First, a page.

Click here to read my blog post about women and sexual arousal.

Create an environment for an “EVENT”

Women want to have an interesting and compelling time in the bedroom. They want experiences where they melt and merge with their partners, have exquisite sensations, and have feelings that are too big and beautiful to be described in words. If you want to invest in having this kind of a sex life, one practical and physical place to start is to “set the stage.” Believe it or not your bedroom furnishings can support your sex-life being great. Getting started doesn’t have to be difficult. Let’s start first by asking yourself these three questions:

  • Is your bedroom a place that looks like it is ready for a romantic and sexual encounter?
  • Does it inspire you to feel sensually alive?
  • Does the decor support your beauty?

The idea is to make the bedroom a place that turns-you-on…a room that reminds you of your own vibrant femininity and sexuality. You can achieve this by simply changing the feeling of the room through the use of textures, colors, lighting and accessories. Overall the décor should draw your eye to the bed and to the mind of sex and rest. Nothing else. It’s not a home office, Landry-sorting station, or TV room. The bedroom is a place for sex, tenderness, intimacy and sleep. Everything else that is not linked with either intimacy or rest has to go. BE RUTHLESS! Declare this room to be only about the sensual wonder and magic that is possible between you and your partner. Even if you’re not there yet, make the room feel and appear as if you are. Imagine a room decorated to match the most exciting sex life that you want to have.

Start by selecting a theme that makes you feel tender, open and excitable. If exotic places take you there, put in exotic elements. If a romantic style is what revs you up, create that. Maybe clean lines and simple surroundings make you feel most open for love, then keep the room understated. A quick Google search of “exotic,” “romantic,” or “contemporary” bedrooms will give you endless decorating ideas that you can use to radiate romance. I am not an interior decorator by nature, so I either need to see pictures of what others have created, or ask my more visually oriented decorating friends to come over for help. Recognize what works for you, decide on a theme then put your plan into action. By shopping at designer discount stores such as TV Maxx, Ross, and Tuesday Mornings, even second hand shops, each offer great selections and styles while helping to keep costs within an affordable range.

Textures- Use fabrics that invite you to touch them. Create a “want to stay awhile” kind of atmosphere by adding layers of silk, faux furs, mohair, cashmere, linen, and other soft, velvety cottons. May eat delicious for you.

Color- The colors of the sheets, bedspreads, walls, and pillows should be colors that are tens for your eyes, hair, and skin. You are the beauty that those colors are supporting. In this scenario the man’s favorites should not be the focus as we are wanting to showcase you at your sensuous best!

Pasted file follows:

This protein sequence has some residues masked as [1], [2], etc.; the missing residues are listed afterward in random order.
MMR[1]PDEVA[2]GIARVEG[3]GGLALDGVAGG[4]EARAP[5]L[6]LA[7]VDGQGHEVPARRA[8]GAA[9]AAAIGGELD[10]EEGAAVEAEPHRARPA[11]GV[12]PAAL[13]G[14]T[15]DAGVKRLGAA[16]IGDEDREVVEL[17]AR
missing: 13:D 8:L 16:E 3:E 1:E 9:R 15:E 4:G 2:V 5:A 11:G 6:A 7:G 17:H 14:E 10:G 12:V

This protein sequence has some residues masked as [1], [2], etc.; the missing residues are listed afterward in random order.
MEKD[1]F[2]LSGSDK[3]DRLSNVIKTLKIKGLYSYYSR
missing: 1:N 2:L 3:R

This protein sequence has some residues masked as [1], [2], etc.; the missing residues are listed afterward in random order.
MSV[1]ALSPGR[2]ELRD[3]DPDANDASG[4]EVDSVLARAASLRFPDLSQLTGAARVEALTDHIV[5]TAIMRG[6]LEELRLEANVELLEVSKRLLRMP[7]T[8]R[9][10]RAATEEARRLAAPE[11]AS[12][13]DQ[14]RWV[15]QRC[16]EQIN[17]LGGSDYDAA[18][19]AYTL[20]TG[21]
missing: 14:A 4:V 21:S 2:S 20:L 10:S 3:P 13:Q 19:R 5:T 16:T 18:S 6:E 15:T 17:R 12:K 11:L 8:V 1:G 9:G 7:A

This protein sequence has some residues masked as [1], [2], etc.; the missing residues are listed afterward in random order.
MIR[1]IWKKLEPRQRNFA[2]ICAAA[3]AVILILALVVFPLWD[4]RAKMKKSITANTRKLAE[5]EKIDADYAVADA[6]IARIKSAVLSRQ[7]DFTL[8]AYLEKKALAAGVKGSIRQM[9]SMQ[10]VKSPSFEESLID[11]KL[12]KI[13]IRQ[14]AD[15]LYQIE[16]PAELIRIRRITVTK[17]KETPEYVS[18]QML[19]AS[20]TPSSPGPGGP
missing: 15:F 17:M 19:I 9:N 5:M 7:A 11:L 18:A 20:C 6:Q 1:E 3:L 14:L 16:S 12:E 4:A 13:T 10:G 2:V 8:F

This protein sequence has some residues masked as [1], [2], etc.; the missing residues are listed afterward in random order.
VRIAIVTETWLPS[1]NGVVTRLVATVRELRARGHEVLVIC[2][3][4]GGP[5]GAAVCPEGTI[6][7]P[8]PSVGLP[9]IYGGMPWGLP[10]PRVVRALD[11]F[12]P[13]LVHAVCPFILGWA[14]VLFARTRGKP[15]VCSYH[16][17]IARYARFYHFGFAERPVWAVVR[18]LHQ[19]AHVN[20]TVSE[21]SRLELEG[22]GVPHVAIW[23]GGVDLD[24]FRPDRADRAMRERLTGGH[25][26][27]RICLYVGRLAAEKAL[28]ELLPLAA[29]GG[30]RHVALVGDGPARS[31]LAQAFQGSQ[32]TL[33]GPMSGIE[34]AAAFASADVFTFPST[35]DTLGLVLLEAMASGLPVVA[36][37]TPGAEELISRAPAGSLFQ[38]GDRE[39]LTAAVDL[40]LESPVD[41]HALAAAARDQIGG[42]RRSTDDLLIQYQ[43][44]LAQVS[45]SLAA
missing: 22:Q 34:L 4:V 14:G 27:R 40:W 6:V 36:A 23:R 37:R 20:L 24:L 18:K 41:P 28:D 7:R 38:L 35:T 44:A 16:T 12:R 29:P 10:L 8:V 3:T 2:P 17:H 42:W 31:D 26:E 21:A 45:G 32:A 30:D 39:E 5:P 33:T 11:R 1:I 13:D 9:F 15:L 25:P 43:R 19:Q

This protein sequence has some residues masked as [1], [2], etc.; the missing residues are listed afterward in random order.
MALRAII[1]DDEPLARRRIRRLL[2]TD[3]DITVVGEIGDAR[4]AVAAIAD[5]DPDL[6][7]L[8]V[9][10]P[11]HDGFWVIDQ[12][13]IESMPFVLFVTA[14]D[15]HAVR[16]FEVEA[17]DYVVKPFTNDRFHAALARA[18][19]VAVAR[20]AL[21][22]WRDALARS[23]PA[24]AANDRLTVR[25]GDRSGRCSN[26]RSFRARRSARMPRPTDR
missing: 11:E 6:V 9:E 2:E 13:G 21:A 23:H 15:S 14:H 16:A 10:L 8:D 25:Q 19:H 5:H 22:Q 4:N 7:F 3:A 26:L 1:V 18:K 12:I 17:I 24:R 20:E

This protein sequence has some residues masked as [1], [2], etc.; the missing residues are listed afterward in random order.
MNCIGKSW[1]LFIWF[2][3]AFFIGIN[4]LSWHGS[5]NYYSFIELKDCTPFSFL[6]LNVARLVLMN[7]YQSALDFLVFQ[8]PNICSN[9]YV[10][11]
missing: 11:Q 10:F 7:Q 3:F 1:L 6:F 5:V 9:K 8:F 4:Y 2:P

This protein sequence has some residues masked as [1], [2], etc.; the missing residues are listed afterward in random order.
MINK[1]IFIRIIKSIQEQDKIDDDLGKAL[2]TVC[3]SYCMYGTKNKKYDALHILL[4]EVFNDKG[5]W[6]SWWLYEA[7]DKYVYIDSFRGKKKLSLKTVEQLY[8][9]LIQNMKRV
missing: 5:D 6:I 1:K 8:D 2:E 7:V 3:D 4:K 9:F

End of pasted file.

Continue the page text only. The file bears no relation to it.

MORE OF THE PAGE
Lighting- Most “women” agree that bright light will kill a sultry mood in a heartbeat. Replace harsh white light bulbs with soft pink ones, even add a dimmer. Candles-it’s a no-brainer! The flickering of candlelight can add to the feel of romance in the room and a gorgeous forgiving glow to your skin. Worried about burning down the house? There are many electronic candles out on the market now that can mimic the same effect! Want to shake things up occasionally? Introduce strobe lights and/or black lights to the mix.

Accessorize- Frame romantic or erotic pictures of yourself with your mate and/or mirror and place them in featured positions. Adding accents of curved vases, sculptures, or anything that suggests a sensuous body will elicit a steamy mood.

If you like music, collect songs or albums on your iPod or player that make you feel sexy. Most of the women I talk to don’t have a list of songs that ‘get them in the mood.’ If that’s you…start listening to music with the question in mind: “What song(s) make me feel sensually alive and excited?” Then create a way in which you can quickly access and play them in your room. If you use oils, lubricants, contraceptives or other devices, find a workable and aesthetic way to store them close at hand. Also, benches, stools, and cushions are handy for different activities and positions and should be included int he furnishings.

Maybe after reading all this you are saying: “But, we’re parents of young children.” Even if part of their bedtime involves a regular visit to your bed, don’t make the room a Kids Zone! Kids stuff, including family pictures do not belong in this adult space. This is your play area. The bedroom needs to reflect an intimate, safe place where you can temporarily remove the “mom” mindset and block out the outside world.

Overall, what’s arousing to you is central to having a great sex life. Your arousal, the feminine person’s, is what we are more often looking to increase. You’re not decorating the most intimate space in your home for anyone else- so have fun, experiment, and try something new!

Click here to read my 12 low or no cost tips on how to keep the bedroom alive and interesting for both of you.